Interview with Dr. John O. Brown
QUESTION 24
MADISON DAVIS LACY:

Tell me that story.

DR. JOHN O. BROWN:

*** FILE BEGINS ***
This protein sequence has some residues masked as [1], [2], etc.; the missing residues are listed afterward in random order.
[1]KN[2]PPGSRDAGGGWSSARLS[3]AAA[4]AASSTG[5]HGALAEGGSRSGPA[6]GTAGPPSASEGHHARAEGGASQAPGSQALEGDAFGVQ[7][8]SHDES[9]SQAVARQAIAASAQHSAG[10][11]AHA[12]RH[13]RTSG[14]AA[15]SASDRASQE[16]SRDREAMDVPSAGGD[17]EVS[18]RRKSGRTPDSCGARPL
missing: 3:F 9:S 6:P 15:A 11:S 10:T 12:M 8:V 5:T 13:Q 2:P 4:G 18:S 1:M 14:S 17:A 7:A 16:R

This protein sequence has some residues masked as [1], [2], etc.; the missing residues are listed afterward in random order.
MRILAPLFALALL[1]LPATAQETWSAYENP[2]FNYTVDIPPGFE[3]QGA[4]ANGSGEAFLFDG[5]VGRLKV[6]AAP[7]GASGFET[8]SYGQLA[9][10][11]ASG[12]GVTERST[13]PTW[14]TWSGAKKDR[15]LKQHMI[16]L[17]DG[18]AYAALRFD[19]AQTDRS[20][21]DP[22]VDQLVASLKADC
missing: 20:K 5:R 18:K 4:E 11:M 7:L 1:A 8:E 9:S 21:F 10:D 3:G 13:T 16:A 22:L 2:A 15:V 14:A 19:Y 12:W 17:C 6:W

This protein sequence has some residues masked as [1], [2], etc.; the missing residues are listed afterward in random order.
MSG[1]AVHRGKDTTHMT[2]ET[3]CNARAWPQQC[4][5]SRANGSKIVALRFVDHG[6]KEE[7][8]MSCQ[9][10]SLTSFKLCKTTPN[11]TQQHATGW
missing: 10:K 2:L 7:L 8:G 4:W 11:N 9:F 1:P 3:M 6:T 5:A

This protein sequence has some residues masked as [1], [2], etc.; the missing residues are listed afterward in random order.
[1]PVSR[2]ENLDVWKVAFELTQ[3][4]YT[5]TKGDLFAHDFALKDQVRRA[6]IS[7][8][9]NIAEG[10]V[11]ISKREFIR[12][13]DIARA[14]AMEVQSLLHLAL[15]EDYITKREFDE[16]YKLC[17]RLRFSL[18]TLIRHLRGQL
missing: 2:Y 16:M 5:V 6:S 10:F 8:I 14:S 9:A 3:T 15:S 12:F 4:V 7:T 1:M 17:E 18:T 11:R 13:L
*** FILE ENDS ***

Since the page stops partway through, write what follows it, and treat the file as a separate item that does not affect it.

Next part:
Yes, I can understand the things that happened in Overtown and the way that they pushed the Black out of there because I had the same experience with my original home over in Brownsville. Ah, it was used as rental property when I moved over to this house and the renters decided to move. As soon as they moved then the inspectors came by every week or two and I was getting a notice to repair this, to add this, to add something else. Now no one was living in the house and I knew that there were many houses in that area that were not as, not as, ah, desirable as this house would have been for rental property. And, ah, finally I got, I was just pushed to the limit and I said, now look how much is it, how much would you, will this house be, this land and house be assessed, you know, if there is no house on this at all. And he told me what would be the assessment with the house on it and the one without it. I said, well you don't need to bother to come back with another inspection because when you come back again there won't be a house on that land. And of course I had it razed and knocked down. Of course my kids have not forgiven me to this day because this was the house that they were raised in and for sentimental values, I mean you can't value that in terms of money.